Fairly recently I wrote yet another rest room post. This time though I sought out experiences from Transgender men. I often wondered if trans men felt the same anxiety as many transgender women when using the restroom which fits their authentic self. From several comments on my Medium writers format I found out they did.
Here is the first comment from Jamison :
"I started at a new school, I'm a teacher, this past fall. Only 3 people knew I was a trans man. No one knew any different. In fact, there was this one teacher that was on my college softball team. Even with my same, rarely seen last name, had no clue I was AFAB!
Photo from Unsplash
The first time I used a public restroom. I was terrified. I was so sure I was going to get clocked, because I had read where urinating sitting down from a vagina sounds different hitting the water than from a penis. Therefore, I would only pee when someone either flushed or washed their hands. When I would walk into the RR, I would take a quick look around to find the stalls. Once they were located, my line of sight went back down to about 6 foot in front of me while I made my way to the toilet. One of my worst fears was the possibility of my packer falling onto the floor. It actually happened once, at an airport. Luckily, the stalls next to me were empty!!"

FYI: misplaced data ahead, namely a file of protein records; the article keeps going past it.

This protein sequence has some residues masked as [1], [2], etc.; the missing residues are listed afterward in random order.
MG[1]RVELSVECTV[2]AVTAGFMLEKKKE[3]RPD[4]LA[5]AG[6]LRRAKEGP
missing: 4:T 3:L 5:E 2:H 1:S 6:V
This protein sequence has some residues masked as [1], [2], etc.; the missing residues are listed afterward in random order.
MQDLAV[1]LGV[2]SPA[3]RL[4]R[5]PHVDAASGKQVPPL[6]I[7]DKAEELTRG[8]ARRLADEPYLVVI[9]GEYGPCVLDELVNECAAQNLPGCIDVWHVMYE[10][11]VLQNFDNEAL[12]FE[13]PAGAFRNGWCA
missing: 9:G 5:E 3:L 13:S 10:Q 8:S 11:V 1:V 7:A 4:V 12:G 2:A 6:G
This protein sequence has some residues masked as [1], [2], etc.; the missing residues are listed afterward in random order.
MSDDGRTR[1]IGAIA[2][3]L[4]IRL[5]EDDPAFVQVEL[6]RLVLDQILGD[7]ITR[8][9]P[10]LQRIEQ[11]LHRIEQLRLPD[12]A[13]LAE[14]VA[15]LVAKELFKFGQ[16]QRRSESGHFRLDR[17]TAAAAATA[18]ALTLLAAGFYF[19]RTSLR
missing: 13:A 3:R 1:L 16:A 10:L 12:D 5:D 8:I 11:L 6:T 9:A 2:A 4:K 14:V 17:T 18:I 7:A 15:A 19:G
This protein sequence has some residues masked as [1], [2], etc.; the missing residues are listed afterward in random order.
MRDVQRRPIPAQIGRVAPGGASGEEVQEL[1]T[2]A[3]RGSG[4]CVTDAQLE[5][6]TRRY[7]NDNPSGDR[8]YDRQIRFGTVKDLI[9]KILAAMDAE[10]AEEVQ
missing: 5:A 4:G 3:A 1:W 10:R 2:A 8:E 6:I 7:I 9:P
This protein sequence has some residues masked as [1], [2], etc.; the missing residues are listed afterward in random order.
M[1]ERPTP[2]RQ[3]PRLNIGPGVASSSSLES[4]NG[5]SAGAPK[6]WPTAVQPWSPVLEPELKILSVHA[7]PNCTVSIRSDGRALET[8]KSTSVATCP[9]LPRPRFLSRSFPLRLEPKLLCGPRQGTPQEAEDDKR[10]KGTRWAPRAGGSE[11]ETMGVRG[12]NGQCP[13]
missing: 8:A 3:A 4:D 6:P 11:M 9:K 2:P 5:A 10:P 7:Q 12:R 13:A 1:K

And all this time I thought I was the only one paranoid about how my urine hit the water when I peed! Thanks for the comment. The second comes from Norm:
"On the whole, I would say that the transgender male experience is far less socially difficult than I thought (although my self-esteem loves to remind me otherwise), though I am also autistic and may not be picking up on negative nonverbal signals about how I move through the world. I don't perceive (so far) much change in how I am treated at work (I am a software engineer who came out and stayed at the same company), but I would be very interested in how I would be perceived as a stealth man elsewhere, should my career ever take me elsewhere. I theorize that right now, since most coworkers knew me as female for almost a year (and likewise know me as openly autistic, which opens the ableism can of worms), they just don't subconsciously read me as a 'real' man and hence don't subconsciously treat me like one."
Again, thanks to both of you for bringing another aspect of what should be a very simple aspect of our lives (the rest room) into focus.